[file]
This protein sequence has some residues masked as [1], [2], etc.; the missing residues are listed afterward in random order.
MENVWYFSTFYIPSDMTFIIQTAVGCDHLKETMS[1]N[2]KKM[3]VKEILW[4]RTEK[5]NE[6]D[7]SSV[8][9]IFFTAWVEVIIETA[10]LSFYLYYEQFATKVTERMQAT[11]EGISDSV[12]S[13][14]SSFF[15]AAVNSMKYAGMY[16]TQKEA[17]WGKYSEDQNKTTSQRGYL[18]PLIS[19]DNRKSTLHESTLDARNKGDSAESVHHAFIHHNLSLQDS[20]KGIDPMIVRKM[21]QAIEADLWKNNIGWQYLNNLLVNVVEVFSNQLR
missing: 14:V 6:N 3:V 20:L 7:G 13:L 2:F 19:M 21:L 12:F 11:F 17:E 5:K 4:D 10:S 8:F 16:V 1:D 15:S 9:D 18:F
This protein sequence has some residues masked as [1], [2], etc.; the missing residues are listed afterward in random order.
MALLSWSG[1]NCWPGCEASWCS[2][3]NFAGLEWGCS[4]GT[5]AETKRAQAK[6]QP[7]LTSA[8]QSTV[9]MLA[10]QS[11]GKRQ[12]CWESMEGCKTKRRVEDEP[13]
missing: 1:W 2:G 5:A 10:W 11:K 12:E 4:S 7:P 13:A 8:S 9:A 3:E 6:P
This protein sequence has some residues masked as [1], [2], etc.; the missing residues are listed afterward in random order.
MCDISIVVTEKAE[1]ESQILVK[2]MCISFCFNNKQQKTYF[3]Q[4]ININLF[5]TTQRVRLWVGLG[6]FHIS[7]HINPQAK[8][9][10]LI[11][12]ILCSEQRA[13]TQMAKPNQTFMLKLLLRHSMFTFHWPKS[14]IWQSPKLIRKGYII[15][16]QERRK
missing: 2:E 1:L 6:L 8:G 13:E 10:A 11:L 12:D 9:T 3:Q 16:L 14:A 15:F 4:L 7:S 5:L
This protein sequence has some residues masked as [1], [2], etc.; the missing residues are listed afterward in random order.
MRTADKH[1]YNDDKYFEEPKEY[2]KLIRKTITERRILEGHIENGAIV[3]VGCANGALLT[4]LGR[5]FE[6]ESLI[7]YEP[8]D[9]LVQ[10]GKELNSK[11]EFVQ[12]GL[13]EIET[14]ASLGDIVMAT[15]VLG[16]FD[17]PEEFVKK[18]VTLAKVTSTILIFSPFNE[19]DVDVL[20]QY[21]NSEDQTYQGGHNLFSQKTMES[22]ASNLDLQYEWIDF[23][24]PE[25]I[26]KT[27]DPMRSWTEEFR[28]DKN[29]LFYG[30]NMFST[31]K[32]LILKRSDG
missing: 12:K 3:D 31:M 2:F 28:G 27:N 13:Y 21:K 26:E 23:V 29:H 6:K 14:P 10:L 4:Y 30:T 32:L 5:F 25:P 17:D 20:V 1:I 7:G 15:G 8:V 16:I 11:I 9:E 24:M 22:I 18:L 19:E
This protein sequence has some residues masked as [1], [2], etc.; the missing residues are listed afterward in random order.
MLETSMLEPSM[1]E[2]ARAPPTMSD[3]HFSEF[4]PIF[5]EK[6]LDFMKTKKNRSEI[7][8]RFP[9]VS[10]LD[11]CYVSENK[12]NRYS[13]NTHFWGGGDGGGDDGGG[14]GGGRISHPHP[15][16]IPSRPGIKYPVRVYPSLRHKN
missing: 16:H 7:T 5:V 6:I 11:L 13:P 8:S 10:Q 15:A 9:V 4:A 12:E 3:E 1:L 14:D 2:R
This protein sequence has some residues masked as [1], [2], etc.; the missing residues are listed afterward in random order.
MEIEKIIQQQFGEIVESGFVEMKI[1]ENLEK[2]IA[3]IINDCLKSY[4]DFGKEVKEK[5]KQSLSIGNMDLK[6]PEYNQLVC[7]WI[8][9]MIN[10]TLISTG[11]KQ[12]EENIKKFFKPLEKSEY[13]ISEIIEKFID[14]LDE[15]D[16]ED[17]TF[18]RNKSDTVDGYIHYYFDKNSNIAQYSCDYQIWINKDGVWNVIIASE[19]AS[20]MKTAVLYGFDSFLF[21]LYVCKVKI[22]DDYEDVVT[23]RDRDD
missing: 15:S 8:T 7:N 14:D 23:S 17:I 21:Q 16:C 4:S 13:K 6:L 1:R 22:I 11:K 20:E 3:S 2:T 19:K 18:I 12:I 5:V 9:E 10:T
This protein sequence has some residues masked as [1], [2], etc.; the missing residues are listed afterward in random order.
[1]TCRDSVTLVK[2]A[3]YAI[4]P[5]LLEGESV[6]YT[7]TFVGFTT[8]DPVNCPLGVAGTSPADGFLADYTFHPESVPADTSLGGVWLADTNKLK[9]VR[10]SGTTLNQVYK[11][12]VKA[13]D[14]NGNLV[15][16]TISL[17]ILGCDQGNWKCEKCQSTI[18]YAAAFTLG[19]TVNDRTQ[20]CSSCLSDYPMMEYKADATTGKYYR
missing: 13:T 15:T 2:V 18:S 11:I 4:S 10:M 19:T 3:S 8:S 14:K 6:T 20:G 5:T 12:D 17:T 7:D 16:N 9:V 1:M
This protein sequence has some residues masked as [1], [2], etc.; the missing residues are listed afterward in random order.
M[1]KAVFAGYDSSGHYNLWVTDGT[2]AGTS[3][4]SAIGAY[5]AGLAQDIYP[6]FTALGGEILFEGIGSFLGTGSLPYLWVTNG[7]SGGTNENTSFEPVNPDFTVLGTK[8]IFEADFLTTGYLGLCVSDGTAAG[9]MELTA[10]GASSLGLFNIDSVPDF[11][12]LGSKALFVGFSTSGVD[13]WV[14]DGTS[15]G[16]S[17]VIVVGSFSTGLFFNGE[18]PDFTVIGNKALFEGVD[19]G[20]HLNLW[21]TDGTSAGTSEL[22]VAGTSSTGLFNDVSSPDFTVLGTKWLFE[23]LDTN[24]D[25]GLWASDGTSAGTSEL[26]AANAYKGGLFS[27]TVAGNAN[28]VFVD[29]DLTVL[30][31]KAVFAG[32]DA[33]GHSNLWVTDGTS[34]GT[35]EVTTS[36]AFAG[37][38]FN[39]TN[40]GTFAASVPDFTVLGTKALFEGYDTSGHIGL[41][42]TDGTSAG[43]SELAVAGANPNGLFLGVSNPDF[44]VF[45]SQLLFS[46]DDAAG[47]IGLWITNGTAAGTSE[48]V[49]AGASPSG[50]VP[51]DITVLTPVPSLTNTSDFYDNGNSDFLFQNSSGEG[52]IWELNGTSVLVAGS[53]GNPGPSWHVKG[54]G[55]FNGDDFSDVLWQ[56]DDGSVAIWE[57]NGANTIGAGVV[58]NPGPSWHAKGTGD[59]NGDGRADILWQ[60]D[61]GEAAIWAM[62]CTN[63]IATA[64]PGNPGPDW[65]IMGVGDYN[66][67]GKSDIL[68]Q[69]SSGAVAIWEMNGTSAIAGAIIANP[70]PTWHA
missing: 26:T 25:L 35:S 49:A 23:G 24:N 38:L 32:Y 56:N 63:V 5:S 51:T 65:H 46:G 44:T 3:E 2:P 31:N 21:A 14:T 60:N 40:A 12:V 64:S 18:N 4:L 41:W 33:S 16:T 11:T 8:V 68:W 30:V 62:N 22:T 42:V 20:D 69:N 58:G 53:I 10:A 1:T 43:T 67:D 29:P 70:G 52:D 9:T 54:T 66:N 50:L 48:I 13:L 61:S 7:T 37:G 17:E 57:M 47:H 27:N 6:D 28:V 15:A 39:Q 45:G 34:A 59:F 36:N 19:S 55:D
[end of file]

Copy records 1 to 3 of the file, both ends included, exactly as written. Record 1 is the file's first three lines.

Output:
This protein sequence has some residues masked as [1], [2], etc.; the missing residues are listed afterward in random order.
MENVWYFSTFYIPSDMTFIIQTAVGCDHLKETMS[1]N[2]KKM[3]VKEILW[4]RTEK[5]NE[6]D[7]SSV[8][9]IFFTAWVEVIIETA[10]LSFYLYYEQFATKVTERMQAT[11]EGISDSV[12]S[13][14]SSFF[15]AAVNSMKYAGMY[16]TQKEA[17]WGKYSEDQNKTTSQRGYL[18]PLIS[19]DNRKSTLHESTLDARNKGDSAESVHHAFIHHNLSLQDS[20]KGIDPMIVRKM[21]QAIEADLWKNNIGWQYLNNLLVNVVEVFSNQLR
missing: 14:V 6:N 3:V 20:L 7:G 13:L 2:F 19:M 21:L 12:F 11:F 17:E 5:K 4:D 10:S 8:F 16:V 1:D 15:S 9:D 18:F
This protein sequence has some residues masked as [1], [2], etc.; the missing residues are listed afterward in random order.
MALLSWSG[1]NCWPGCEASWCS[2][3]NFAGLEWGCS[4]GT[5]AETKRAQAK[6]QP[7]LTSA[8]QSTV[9]MLA[10]QS[11]GKRQ[12]CWESMEGCKTKRRVEDEP[13]
missing: 1:W 2:G 5:A 10:W 11:K 12:E 4:S 7:P 13:A 8:S 9:A 3:E 6:P
This protein sequence has some residues masked as [1], [2], etc.; the missing residues are listed afterward in random order.
MCDISIVVTEKAE[1]ESQILVK[2]MCISFCFNNKQQKTYF[3]Q[4]ININLF[5]TTQRVRLWVGLG[6]FHIS[7]HINPQAK[8][9][10]LI[11][12]ILCSEQRA[13]TQMAKPNQTFMLKLLLRHSMFTFHWPKS[14]IWQSPKLIRKGYII[15][16]QERRK
missing: 2:E 1:L 6:L 8:G 13:E 10:A 11:L 12:D 9:T 3:Q 16:L 14:A 15:F 4:L 7:S 5:L